While that latter statement is open to interpretation, it does portend that Tesla still: a) sees a lower priced variant on the horizon, and b) sees the forecasted profit margin on the base model as achievable (Tesla expects to produce the car for $30,000 or under). However, neither of those statements provide a temporal marker as to when the base Model will become available, so let’s keep digging into that report:
“Margin growth was caused by gradual cost improvements driven by lowering labor hours per vehicle, reduced cost of raw materials, and various other cost efficiencies.”
That’s a very hopeful statement that indicates it’s not just good margins on options such as the long-range battery, the premium interior, or even the Autopilot packages that produced that 20% gross margin figure. Tesla has lowered the cost of producing the vehicle. That’s what “the ramp” promised, and that’s what the ramp appears to have delivered.
Switching now to Team Tesla’s comments during the conference call, we find a rather realistically minded Elon Musk saying:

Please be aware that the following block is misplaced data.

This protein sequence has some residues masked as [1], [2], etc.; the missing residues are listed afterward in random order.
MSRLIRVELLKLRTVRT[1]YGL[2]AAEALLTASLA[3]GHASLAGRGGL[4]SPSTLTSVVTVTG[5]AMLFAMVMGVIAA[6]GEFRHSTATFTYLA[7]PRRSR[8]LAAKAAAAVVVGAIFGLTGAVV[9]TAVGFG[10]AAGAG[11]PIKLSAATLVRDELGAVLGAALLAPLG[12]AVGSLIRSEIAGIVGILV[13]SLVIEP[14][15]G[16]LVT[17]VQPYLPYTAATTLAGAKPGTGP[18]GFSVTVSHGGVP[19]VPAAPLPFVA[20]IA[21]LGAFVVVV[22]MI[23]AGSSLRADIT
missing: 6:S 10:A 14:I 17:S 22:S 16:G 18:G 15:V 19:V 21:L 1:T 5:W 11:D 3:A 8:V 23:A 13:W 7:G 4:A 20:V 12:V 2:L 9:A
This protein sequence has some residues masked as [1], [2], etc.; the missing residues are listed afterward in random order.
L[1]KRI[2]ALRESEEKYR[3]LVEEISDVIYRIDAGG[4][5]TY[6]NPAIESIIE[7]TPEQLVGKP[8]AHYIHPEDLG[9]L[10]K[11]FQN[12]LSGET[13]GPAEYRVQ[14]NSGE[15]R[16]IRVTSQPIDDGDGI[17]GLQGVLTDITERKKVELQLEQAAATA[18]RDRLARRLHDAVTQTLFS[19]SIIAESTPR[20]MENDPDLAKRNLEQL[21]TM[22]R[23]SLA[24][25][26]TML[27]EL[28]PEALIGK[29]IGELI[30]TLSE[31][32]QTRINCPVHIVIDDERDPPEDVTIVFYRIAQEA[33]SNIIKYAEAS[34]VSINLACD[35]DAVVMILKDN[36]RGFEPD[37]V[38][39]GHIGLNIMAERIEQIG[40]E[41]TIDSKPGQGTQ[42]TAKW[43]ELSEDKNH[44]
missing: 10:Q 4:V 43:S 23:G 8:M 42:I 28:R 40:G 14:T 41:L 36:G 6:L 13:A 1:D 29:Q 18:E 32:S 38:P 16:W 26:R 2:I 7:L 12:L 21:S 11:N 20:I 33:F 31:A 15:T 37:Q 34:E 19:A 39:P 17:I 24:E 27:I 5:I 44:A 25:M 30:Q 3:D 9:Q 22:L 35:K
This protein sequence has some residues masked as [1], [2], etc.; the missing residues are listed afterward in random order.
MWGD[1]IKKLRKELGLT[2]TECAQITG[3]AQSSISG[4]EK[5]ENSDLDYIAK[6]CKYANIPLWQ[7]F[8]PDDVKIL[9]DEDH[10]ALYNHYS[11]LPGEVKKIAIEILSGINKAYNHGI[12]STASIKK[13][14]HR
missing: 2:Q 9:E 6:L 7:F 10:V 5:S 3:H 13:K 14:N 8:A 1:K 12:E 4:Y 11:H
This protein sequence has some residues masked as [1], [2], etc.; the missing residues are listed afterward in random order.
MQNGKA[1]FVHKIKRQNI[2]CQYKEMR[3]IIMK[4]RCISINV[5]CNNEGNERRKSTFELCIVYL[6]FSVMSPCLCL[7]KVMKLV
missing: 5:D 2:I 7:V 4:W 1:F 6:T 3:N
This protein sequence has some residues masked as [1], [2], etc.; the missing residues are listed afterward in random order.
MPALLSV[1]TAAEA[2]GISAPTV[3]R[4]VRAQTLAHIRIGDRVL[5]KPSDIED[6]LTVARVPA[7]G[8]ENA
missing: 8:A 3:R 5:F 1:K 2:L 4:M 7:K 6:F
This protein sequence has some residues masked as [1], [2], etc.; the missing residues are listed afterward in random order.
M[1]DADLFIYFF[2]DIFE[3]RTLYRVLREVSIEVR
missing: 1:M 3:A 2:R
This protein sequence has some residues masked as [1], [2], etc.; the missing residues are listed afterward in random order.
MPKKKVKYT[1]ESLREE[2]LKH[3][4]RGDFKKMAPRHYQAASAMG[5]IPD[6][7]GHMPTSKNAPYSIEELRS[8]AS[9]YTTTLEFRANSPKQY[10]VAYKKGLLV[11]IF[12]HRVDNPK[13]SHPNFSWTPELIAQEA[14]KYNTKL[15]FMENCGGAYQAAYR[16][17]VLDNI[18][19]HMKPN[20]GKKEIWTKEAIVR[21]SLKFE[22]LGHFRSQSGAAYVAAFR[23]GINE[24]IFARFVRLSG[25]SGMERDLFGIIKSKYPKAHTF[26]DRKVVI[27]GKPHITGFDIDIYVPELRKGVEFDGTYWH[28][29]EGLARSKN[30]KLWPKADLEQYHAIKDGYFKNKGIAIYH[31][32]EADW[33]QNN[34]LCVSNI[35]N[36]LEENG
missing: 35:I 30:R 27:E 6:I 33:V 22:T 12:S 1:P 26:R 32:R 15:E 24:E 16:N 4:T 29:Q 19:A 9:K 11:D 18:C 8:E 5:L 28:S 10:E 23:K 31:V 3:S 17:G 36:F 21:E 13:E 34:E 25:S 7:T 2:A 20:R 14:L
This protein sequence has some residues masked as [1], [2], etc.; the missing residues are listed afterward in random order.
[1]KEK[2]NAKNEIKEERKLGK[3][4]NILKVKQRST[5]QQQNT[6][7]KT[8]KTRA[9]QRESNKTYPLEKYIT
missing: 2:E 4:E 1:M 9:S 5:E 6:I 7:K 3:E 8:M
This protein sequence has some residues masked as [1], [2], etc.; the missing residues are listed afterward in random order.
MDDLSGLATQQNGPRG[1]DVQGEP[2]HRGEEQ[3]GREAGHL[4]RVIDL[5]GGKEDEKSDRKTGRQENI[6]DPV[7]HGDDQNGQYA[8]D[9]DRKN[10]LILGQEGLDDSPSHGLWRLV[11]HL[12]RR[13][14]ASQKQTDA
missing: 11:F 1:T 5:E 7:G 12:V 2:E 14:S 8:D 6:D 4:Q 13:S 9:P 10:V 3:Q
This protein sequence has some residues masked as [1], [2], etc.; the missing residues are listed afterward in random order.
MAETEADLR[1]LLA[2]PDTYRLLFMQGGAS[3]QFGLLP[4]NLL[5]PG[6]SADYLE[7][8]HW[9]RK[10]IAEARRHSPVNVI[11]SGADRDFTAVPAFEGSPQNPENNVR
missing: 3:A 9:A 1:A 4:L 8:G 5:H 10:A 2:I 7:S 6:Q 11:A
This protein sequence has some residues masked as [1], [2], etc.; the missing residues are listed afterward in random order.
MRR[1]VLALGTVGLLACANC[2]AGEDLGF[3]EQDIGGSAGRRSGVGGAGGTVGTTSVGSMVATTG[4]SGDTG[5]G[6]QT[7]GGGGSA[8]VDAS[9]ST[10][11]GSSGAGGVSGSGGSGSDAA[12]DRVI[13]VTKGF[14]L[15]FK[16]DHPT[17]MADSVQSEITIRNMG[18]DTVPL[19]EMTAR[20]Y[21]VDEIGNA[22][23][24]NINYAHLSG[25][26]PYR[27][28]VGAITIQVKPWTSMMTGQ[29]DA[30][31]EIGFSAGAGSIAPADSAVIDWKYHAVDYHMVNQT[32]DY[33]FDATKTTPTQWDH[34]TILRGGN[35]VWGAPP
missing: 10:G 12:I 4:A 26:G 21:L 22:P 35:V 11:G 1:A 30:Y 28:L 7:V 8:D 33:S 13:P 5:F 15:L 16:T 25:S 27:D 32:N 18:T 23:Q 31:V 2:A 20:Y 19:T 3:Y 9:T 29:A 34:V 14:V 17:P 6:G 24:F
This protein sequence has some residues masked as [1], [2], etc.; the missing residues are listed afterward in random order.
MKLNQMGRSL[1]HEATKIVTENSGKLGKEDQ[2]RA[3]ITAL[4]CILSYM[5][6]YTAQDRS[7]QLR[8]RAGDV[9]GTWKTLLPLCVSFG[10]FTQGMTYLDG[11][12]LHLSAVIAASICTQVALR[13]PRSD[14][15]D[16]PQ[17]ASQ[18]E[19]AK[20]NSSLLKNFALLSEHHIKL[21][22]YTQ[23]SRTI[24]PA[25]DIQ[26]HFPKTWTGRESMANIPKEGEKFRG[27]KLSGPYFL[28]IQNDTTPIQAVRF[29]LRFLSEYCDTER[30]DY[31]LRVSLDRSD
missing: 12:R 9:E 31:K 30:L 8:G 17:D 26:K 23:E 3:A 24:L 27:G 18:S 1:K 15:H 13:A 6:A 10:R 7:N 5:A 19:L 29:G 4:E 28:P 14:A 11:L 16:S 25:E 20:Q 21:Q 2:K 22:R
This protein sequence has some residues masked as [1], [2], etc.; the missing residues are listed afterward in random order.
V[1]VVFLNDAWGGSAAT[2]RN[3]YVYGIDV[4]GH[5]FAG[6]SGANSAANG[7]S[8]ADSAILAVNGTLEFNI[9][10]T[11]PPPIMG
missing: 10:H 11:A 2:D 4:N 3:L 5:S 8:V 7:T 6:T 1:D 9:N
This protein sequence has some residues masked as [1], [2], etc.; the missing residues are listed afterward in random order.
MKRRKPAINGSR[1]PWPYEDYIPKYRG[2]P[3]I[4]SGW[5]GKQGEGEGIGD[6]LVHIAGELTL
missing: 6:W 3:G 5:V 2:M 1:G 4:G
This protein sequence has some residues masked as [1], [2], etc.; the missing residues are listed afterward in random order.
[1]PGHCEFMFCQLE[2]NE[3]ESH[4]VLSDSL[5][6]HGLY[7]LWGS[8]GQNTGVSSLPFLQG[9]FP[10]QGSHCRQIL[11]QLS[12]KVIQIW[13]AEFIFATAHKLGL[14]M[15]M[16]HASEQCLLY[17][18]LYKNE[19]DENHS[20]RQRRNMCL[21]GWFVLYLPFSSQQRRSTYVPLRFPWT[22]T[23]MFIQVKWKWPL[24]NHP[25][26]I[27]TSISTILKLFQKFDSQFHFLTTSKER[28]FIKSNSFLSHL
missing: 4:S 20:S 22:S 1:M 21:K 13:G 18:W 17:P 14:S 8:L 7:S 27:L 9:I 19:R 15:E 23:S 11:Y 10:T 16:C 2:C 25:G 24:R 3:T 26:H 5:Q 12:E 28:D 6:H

“If we could produce the $35,000 car today, we would do it. We need more work — there’s more work to do before we can make the $35,000 car and have it be positive gross margin. We’re probably less than six months from that. But that’s our mission.”
“If we could do the small [battery] pack now, we absolutely would. It’s just gonna take us at least 3 months to get production going, and then you have to spool up production, and that production has to go to — we gotta makes packs, packs have to go to the vehicle factory …” and “customers will probably see the small battery pack on the order of like March, or February maybe. Something on that order.”
So, there are a couple of fresh time estimates that put the standard-range battery — and thus the hope of the base model car — shipping anywhere between February and late April of 2019. There’s a caveat for that statement, but freeze that thought for a moment while we hit another couple of high points:
“It’s not like we’re holding back this lower cost version of the car intentionally. [We asked ourselves] is there anything we can do to provide a lower cost car now? And that’s where we came up with the depopulated long range pack … having a long range pack with fewer cells. Like, we really care about providing the end customer with the most affordable car we can possibly produce…”
“Well, we’re trying to provide the most affordable electric car options that we can. And so as we can — we just don’t have the ability to get to the $35,000 car right away — we thought this might be a way to offer it as an intermediate step. And that’s really it.”